In science, the jury is always out. This is because science is a methodological approach to the world, not a set of inflexible principles or a catalog of indisputable facts. Truth is always provisional. Science does not hold something to be incontrovertibly true. It says, “This appears to be true according to the best available theory and evidence.” On science, the jury long ago returned a verdict: it is awesome. It has conquered deadly diseases and eradicated oppressive superstitions. It has increased human flourishing and extended life expectancies. It has put humans on the moon and many fathoms under the ocean’s surface. It has uncovered the forces that guide the crudest motions of matter and those that govern the most exquisite processes of life. In short, it has vastly improved human existence while dramatically increasing our knowledge of the universe.
Despite all this, skeptical philosophers and pundits continue to forward arguments against scientific “arrogance”—or against what they see as science’s hubristic attempt to crowd out other forms of understanding and discourse. In recent years, these arguments have focused on what is called “scientism,”
The version of scientism we will be defending here is the version advocated by Pinker, Harris, Dawkins, and Tyson; the simple contention that we, as a society, should use the principles of science—skepticism, experimentation, falsification, and the search for basic explanatory principles—to determine, however clumsily and slowly, how the world works and what the best and most effective social policies are. If we want to determine the best marginal tax rates, we shouldn’t dredge up some dogma or other or cite the authority of a dead economist. Instead, we should examine and weigh the evidence, compare the merits of competing theories, and then aim for the most reasonable rates.
Science communication has lost its sense of empathy and misunderstands how fear can alter a person’s belief system.
When we feel so fundamentally disenfranchised, it’s comforting to concoct a fictional universe that systemically denies you the right cards. It gives you something to fight against and makes you self-deterministic.
It provides an “us and them” narrative that allows you to conceive of yourself as a little David raging against a rather haughty, intellectual establishment Goliath.
Looking at a video right after an event can overlay and alter the actual memory of the experience, experts say.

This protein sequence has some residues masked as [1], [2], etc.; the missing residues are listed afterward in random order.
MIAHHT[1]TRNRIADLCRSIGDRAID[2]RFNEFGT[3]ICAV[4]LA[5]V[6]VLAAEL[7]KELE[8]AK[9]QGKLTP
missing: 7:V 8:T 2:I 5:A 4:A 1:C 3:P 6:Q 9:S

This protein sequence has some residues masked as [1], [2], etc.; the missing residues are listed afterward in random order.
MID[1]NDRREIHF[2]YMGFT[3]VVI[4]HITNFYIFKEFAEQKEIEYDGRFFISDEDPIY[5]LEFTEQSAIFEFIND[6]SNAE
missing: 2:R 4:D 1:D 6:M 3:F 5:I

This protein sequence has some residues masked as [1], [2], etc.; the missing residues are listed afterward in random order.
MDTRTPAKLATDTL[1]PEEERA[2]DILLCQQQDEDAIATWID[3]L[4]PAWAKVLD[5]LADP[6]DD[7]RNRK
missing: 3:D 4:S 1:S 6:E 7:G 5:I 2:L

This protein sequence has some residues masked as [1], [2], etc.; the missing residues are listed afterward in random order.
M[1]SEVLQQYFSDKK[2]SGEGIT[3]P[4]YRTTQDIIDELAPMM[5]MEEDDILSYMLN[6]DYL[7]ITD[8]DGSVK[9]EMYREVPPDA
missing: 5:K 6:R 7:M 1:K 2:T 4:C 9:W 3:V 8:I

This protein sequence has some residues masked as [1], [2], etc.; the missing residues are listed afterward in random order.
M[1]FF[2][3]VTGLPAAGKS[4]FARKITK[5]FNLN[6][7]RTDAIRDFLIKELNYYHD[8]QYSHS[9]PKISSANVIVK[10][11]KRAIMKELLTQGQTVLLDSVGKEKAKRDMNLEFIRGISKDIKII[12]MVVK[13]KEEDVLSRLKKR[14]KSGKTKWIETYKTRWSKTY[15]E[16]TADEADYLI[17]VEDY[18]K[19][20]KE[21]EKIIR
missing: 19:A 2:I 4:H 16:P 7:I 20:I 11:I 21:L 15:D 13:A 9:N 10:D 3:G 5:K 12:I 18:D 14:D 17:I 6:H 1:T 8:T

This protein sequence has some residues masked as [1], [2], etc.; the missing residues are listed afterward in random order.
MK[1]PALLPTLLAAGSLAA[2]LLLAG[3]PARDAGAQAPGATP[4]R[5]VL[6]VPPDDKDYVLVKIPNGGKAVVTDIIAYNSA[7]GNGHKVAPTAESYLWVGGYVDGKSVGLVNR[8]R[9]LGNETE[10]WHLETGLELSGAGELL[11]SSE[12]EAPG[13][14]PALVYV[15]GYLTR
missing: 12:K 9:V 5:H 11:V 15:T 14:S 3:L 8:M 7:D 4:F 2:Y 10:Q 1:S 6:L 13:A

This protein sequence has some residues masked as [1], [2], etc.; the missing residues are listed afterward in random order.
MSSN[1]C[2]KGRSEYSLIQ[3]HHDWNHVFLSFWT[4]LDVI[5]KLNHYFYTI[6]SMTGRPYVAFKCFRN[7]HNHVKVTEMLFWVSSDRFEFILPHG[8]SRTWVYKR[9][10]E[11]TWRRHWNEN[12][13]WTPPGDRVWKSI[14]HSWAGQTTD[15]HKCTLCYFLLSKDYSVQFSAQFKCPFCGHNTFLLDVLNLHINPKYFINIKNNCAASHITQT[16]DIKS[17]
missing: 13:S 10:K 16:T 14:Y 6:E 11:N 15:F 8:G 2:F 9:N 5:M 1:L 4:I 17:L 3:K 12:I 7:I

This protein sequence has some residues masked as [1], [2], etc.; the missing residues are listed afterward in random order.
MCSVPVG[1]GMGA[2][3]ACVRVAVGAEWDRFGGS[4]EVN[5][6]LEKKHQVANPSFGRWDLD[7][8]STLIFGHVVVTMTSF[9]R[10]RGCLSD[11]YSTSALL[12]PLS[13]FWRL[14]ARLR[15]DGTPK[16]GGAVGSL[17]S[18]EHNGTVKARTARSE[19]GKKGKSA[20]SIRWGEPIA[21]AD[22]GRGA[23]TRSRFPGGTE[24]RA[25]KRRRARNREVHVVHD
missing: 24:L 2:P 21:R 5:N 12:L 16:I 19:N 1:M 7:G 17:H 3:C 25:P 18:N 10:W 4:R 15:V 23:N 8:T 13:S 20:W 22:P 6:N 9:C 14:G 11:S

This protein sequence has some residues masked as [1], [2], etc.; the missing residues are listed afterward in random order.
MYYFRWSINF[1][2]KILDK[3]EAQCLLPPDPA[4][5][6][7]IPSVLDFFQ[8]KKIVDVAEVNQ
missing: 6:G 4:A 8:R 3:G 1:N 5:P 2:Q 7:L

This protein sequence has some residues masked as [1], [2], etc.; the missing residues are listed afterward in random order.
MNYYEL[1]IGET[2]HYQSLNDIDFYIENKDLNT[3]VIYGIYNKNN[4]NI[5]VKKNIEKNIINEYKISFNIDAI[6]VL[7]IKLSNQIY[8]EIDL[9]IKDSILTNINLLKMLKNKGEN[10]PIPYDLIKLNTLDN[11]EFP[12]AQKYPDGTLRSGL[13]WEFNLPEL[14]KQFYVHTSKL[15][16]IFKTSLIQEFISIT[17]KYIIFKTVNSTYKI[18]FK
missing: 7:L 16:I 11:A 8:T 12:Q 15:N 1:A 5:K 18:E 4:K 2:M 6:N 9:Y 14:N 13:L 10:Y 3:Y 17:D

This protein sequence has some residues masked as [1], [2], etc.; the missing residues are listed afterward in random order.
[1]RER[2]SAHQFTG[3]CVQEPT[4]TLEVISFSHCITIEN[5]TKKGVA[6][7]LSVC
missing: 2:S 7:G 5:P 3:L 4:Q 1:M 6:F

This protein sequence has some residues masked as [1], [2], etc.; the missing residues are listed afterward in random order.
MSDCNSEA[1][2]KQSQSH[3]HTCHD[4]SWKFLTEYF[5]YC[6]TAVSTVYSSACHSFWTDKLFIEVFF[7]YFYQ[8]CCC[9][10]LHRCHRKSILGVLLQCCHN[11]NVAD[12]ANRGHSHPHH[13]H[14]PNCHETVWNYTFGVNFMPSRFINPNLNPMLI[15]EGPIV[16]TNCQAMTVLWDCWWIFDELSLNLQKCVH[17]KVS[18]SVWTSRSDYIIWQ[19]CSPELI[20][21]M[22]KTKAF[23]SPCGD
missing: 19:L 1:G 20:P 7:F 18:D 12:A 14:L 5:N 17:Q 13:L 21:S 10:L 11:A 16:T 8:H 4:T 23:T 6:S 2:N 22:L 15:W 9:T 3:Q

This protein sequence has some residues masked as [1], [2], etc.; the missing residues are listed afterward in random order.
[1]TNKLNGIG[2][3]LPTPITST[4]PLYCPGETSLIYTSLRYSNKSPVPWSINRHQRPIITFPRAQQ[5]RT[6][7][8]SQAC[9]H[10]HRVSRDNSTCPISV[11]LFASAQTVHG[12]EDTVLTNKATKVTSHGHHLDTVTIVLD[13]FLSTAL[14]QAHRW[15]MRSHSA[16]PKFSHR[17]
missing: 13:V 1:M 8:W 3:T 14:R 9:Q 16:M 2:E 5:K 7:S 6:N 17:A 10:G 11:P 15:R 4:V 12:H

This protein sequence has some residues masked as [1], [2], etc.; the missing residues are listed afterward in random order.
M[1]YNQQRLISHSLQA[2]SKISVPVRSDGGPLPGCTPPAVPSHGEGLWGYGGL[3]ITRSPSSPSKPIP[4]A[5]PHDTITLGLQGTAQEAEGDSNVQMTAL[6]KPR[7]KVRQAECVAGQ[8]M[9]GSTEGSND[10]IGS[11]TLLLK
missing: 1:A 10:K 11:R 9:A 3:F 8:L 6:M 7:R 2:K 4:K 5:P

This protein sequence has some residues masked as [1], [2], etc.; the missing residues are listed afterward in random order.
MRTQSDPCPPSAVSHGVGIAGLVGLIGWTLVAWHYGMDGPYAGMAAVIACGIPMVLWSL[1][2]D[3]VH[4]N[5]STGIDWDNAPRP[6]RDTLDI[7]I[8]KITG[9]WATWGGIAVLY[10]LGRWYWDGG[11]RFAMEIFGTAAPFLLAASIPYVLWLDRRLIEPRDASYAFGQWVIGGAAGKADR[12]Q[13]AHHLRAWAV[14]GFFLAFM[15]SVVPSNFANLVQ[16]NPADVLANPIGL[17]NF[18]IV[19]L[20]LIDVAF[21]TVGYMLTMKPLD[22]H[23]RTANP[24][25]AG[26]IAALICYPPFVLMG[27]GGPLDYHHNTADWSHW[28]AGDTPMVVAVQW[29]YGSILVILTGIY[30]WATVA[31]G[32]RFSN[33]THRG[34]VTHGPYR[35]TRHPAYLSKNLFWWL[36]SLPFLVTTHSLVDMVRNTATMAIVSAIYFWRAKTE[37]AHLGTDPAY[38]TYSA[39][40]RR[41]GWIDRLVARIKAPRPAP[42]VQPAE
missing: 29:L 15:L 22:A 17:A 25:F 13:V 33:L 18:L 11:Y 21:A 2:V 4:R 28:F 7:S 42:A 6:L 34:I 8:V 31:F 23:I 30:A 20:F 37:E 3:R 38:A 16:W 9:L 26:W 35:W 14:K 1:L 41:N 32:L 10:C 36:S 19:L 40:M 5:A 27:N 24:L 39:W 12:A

What would have happened if I let my daughter watch the video right after her experience? According to Dr. Siegel she would have quickly moved from being a participant to being a more distant observer.
“A half-hour after the show, instead of being able to languish and enjoy the rich bodily sensations and emotions that accompany autobiographical experience and memory and narrative, she’s now being thrust into the observer autobiographical experience because she’s watching herself on the screen,” he said.
Mental models are how we understand the world. Not only do they shape what we think and how we understand but they shape the connections and opportunities that we see. Mental models are how we simplify complexity, why we consider some things more relevant than others, and how we reason.
A mental model is simply a representation of how something works. We cannot keep all of the details of the world in our brains, so we use models to simplify the complex into understandable and organizable chunks.
The initiator of these observations was the Polish-American scholar Alfred Korybski. He most likely influenced Magritte’s art. Korzybski said “The Map is Not the Territory”. What he means is that the territory is the world and the map a generalization we use to make sense of it. It also proposes that we don’t have unmediated contact with the external world/reality (Expand your World). Korybski saw that language was at the same time the thing that made possible cultural development of the human race and at the same time the one that harmed it’s perception (Expand your World). When we communicate an experience, we often use generalizations in our words, and those generalizations leave out the things that made that event unique; they leave out the concrete experience, which results in a small abstraction of things out of a whole.
For more on the concept, “the map is not the territory”
On that day in May, two scientific expeditions were finally putting his theory of general relativity to the test. In Sobral, Brazil, and on Príncipe Island, off the western coast of Africa, two teams were viewing a total solar eclipse; in measuring the deflection of starlight by the sun’s gravitational field, they proved Einstein right.
“His equations allowed cosmology to become a science,” John Barrow, the cosmologist, wrote in an email. “Before him, cosmology was like a branch of art history. You could imagine any type, shape or form of universe you liked.”
But Einstein’s equations, he added, “are more sophisticated than any others in science. They describe whole universes. Every solution of Einstein’s equations describes an entire possible universe that is consistent with the laws of physics.” Since 1916, Dr. Barrow noted, Einstein’s equations — matched to astronomical observations — have revealed static universes, expanding universes, accelerating universes, and universes that are rotating, oscillating, cyclic, distorted, irregular, chaotic, inflationary, and eternal.